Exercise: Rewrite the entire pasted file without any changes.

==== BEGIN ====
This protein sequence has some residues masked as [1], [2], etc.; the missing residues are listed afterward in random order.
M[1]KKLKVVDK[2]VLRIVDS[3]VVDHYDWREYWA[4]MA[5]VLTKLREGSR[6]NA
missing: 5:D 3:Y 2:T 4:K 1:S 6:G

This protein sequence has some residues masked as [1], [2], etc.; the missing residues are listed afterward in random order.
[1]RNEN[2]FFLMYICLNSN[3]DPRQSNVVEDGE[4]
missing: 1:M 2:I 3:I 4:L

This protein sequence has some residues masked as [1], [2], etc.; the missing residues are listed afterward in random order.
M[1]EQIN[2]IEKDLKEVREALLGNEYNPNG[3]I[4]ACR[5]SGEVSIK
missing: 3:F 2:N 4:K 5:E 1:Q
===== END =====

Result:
This protein sequence has some residues masked as [1], [2], etc.; the missing residues are listed afterward in random order.
M[1]KKLKVVDK[2]VLRIVDS[3]VVDHYDWREYWA[4]MA[5]VLTKLREGSR[6]NA
missing: 5:D 3:Y 2:T 4:K 1:S 6:G

This protein sequence has some residues masked as [1], [2], etc.; the missing residues are listed afterward in random order.
[1]RNEN[2]FFLMYICLNSN[3]DPRQSNVVEDGE[4]
missing: 1:M 2:I 3:I 4:L

This protein sequence has some residues masked as [1], [2], etc.; the missing residues are listed afterward in random order.
M[1]EQIN[2]IEKDLKEVREALLGNEYNPNG[3]I[4]ACR[5]SGEVSIK
missing: 3:F 2:N 4:K 5:E 1:Q